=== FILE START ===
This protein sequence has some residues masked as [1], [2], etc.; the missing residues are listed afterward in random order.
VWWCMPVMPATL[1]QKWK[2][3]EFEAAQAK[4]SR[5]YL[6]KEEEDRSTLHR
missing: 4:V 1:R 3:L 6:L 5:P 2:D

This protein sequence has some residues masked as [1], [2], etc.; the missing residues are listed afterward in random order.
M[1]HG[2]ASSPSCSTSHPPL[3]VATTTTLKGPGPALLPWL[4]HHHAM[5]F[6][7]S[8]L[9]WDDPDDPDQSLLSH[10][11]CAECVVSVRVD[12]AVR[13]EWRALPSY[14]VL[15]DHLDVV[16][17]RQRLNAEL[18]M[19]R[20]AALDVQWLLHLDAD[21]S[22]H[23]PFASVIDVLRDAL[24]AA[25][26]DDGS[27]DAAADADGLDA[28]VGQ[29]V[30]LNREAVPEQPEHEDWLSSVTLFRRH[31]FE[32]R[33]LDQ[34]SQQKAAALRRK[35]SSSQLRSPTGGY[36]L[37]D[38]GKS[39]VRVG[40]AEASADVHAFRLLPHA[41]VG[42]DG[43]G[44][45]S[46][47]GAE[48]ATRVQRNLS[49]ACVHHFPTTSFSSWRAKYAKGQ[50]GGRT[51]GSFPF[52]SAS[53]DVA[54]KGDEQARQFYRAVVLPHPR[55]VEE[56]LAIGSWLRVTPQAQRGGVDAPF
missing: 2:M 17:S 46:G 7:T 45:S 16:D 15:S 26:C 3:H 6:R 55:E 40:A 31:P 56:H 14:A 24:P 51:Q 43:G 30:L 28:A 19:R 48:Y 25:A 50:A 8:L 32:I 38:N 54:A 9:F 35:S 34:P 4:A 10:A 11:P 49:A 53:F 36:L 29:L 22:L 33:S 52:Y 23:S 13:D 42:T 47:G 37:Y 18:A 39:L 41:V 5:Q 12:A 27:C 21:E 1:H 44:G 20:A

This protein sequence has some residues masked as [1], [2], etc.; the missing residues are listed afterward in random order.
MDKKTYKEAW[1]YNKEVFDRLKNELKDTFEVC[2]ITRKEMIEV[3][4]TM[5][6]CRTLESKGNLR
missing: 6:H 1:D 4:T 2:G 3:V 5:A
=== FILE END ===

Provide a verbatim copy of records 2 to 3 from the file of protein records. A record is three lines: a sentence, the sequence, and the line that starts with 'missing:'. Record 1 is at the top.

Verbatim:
This protein sequence has some residues masked as [1], [2], etc.; the missing residues are listed afterward in random order.
M[1]HG[2]ASSPSCSTSHPPL[3]VATTTTLKGPGPALLPWL[4]HHHAM[5]F[6][7]S[8]L[9]WDDPDDPDQSLLSH[10][11]CAECVVSVRVD[12]AVR[13]EWRALPSY[14]VL[15]DHLDVV[16][17]RQRLNAEL[18]M[19]R[20]AALDVQWLLHLDAD[21]S[22]H[23]PFASVIDVLRDAL[24]AA[25][26]DDGS[27]DAAADADGLDA[28]VGQ[29]V[30]LNREAVPEQPEHEDWLSSVTLFRRH[31]FE[32]R[33]LDQ[34]SQQKAAALRRK[35]SSSQLRSPTGGY[36]L[37]D[38]GKS[39]VRVG[40]AEASADVHAFRLLPHA[41]VG[42]DG[43]G[44][45]S[46][47]GAE[48]ATRVQRNLS[49]ACVHHFPTTSFSSWRAKYAKGQ[50]GGRT[51]GSFPF[52]SAS[53]DVA[54]KGDEQARQFYRAVVLPHPR[55]VEE[56]LAIGSWLRVTPQAQRGGVDAPF
missing: 2:M 17:S 46:G 7:T 45:S 16:D 15:S 26:C 3:H 6:R 55:E 40:A 31:P 56:H 14:A 24:P 51:Q 43:G 30:L 28:A 19:R 48:Y 25:A 50:A 8:L 32:I 38:N 54:A 9:F 35:S 34:P 4:A 10:A 11:P 49:A 53:F 36:L 29:L 22:L 33:S 52:Y 23:S 13:D 42:T 47:G 37:Y 18:A 39:L 41:V 5:Q 12:A 27:C 21:E 1:H 44:G 20:A

This protein sequence has some residues masked as [1], [2], etc.; the missing residues are listed afterward in random order.
MDKKTYKEAW[1]YNKEVFDRLKNELKDTFEVC[2]ITRKEMIEV[3][4]TM[5][6]CRTLESKGNLR
missing: 6:H 1:D 4:T 2:G 3:V 5:A